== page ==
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For a full copy of the Newsletter please click on the link;  Lent 3rd Sunday 040318

To Sing is to Pray Twice!

Over the past twelve months, you may have noticed a few patterns emerging among the Mass settings used by the Cathedral Choir at the Solemn Mass on Sundays.

Usually on Sundays the Cathedral Choir sings the Kyrie (‘Lord have mercy’) and Gloria (‘Glory to God in the Highest’), and the assembly joins in for the Sanctus (‘Holy, Holy’) and the Lamb of God (‘Agnus Dei’). But we are also growing a repertoire of Masses in which the assembly alternates with the Choir to sing both the Kyrie and the Gloria. This is done by singing Gregorian Chant (also known as plainchant) in alternation with polyphony (multi-part music).

Why are we doing this?

The most important reason is to build bridges.

Over the last 200 years or so liturgical music for the Roman Rite has tended to develop on two separate islands – one for the congregation, and one for the choir. Often in practice, these have come to be treated as mutually exclusive. Many musicians have been forced to choose between the two – either we choose music that everyone can sing along with all the time, or we can draw upon the Church’s vast heritage of sacred music (the Second Vatican Council called it a ‘treasury’), and let the choir do all the singing.

Here at St. Stephen’s, we feel that there is no reason why we should have to make these choices. We can – and should – do both.

If we consider the Church’s sacred music to be a treasure, then it is our collective treasure. It is not for small elites, or concertgoers, or only a select few. It belongs to all of us, and all of us should be able to feel a sense of ownership in it. The Church calls on Cathedrals both to preserve and to grow this heritage (SC#114) – for the Church is neither a museum nor a fashion outlet. We look to the past and to the future. Jesus Christ – the same yesterday, today and forever (Heb13:8).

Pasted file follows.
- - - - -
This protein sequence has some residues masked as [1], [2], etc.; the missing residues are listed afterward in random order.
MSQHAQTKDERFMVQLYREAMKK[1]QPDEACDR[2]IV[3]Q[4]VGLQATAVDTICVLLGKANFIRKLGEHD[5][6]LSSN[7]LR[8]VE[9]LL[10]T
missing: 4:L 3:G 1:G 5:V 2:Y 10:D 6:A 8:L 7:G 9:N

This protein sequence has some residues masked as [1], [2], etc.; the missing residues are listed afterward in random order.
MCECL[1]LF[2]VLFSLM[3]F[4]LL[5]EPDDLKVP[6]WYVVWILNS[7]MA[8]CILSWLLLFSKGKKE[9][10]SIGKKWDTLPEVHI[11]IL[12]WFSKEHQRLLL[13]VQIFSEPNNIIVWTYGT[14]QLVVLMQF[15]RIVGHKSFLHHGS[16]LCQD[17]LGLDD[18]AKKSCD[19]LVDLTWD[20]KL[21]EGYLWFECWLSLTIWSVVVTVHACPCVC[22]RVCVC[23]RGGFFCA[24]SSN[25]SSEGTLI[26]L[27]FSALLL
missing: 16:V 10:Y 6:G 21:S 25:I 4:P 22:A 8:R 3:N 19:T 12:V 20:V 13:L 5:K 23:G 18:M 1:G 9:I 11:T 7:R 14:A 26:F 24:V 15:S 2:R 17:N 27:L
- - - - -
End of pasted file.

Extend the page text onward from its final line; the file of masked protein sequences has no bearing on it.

While it is true that there is some plainchant music that is beyond the ability of many churchgoers (and unsurprisingly so, as some of it was written for specially trained singers), there is also a good deal that is easy to sing. I was deeply moved by the sound of our priests, en masse, singing the ‘Salve Regina’ at Bishop Gerry’s funeral in December last year. It has been wonderful to hear the Cathedral assembly taking up the parts of Missa de Angelis, Missa Orbis Factor and the Missa Simplex with such gusto when we have used these plainchant settings in alternation with polyphony at the Cathedral’s solemn Masses.

Plainchant is a bridge. It is not the only bridge, but it is one of our very special, very own Roman Catholic bridges. It is a bridge that has carried not only the Church for over a thousand years, but has been pivotal in the development of music as we know it. The music you hear on the radio, on television, at concerts, on your favourite CDs, your best-loved tunes – can all be traced back through history to plainchant. The Church’s musicians were responsible for developing multiple strands of simultaneous musical lines – which today appear as chord charts or riffs and are actually the most recent stage of over a millennium of musical evolution!

When the assembly alternates with the Cathedral Choir in singing different Mass settings, we are putting forward, in a very real way, the entire musical heritage of the Church – roots and fruits. Together, we are sharing in cultural treasures that have been over a thousand years in the making and that belong to all of us.

“The musical tradition of the universal Church is a treasure of inestimable value, greater even than that of any other art.” (SC #112)

Dr Andrew Cichy,

Director of Cathedral Music

 

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